Sustainability and the Jobs It Has Created
Sustainability has become not just a trend, but also a need in the recent years. There is no doubt that it has developed into a hot career field with new job opportunities being offered to those who are experts in business, energy, biology, and engineering. In fact, according to the U.S. Environmental Defence Fund Climate Corps, more than 4.5 million jobs will be created by 2025 to meet the renewable energy demand in the United States alone. How many more jobs must be created to meet the demands of the world?
Why the sudden spike growth of openings in the sustainability industry, one may ask? Perhaps it could be the rising heat temperatures worldwide, 22 degrees Celsius higher than the summer’s norm, and shocking rate of melting ice caps in the last decade. It could also be the spreading awareness that the environment and ecosystems are becoming largely affected, with plastics being discovered in the guts of deer in Nara, Japan all the way to the bellies of amphipods living in the deepest depths of the Mariana Trench. More and more people are trying to discover sustainable solutions.
A wide range of designations and work opportunities are now being offered to meet the demand for change, listed below are seven emerging key roles in the sustainability industry:
1. Sustainability Consultant: An expert in sustainability who assists business clients improve their organization’s environmental performance. Eco-efficiency is their bottomline. They establish a full-spectrum of sustainability practices by proposing transformational strategies, ensure projects are cost-driven and green-conscious, promote growth through project innovations that practice corporate social responsibility; and develop a supply chain that practices circularity, among others.
2. Sustainability Director: A modern-day eco-warrior who ensures that an enterprise commits to an agenda that will lead to a secure and sustainable future. The Sustainability Director helps implement the foundations and policies initiated by a Sustainability Consultant. They take control of the development, promotion, and monitoring of green strategies that is required to manage waste, reduce an organization’s carbon footprint, and promote ecological sustainability.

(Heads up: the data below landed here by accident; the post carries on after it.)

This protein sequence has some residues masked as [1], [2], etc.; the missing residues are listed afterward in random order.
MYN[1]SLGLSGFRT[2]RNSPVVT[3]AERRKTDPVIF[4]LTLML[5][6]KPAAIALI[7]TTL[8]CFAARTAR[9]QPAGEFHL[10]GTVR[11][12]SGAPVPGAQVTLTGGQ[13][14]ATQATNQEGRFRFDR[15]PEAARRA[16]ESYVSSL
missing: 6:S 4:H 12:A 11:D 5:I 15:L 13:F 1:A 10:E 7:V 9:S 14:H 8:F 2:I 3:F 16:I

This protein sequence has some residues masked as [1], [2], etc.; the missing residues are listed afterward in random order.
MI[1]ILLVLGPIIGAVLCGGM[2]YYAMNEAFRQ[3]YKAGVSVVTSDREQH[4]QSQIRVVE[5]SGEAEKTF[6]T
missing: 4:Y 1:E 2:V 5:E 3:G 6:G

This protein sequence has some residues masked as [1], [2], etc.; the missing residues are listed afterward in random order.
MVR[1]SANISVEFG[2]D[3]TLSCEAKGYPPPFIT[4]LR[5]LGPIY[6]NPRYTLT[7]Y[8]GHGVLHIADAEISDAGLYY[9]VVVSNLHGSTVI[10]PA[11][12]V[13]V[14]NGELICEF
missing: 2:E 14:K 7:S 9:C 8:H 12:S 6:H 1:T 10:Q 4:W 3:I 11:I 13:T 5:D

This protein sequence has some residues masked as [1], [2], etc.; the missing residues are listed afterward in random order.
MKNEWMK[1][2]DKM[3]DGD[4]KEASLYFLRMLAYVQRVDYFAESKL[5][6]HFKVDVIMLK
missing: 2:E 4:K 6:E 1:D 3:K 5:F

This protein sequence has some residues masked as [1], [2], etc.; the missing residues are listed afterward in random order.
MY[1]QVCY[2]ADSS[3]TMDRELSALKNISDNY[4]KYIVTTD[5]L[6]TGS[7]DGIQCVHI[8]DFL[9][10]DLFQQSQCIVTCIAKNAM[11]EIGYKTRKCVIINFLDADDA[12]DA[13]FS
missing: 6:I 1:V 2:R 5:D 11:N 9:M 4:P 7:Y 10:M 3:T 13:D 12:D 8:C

3. Environmental Engineer: Uses the principles of engineering, soil science, biology, and chemistry to discover solutions to the climate and environmental crisis. They are involved in efforts that improve recycling, waste disposal, public health, water and air pollution control, along with ensuring that land is healthy for human habitation or any other organisms.
4. Pollution Control Officer: Engages in environmental projects and environmental compliance. They help provide objectives, targets and programs that will help any organization preserve natural resources, reduce generations of company waste, and establish proper mitigation on pollution controls in their immediate environment. They also manage the impact company activities has on air, land, water, flora, fauna, and human beings. Pollution Control Officers must be aware of their company’s environmental compliance set by the local government’s laws.
5. Water Engineer and Scientist: With the rising numbers of microplastics found in bodies of water, along with other impurities, a Water Engineer and Scientist is responsible for supplying, managing, and maintaining clean water. They develop procedures that help ensure sewage waste is properly managed. At the same time, they also look into preventing flood damage. They incorporate green practices when repairing, maintaining, and building structures that control water.
6. Green Building Professional: Be it a profession in Architecture, Interior Design, or Landscaping, these professionals ensure that all construction and building utilizes natural light, reduce the need for using electric appliances, and outsource from a supply chain that practices circularity.
7. Agriculture and Food Scientist: These scientists are changing the game of food production in companies, farms, and processing plants. They investigate and implement new methods to improve animal or soil health, nutrition, and other facets of food quality. On a larger scale, they help ensure that all processes are executed with a green mindset that sustains the environment.
Many of these opportunities didn’t exist ten years ago, and ten years from now, a new set of careers may emerge to address the ever changing landscape of the environment. Throughout these changes, one cannot doubt that the climate crisis has surely created a new state of mind, where sustainability is the goal and has become the true bottomline.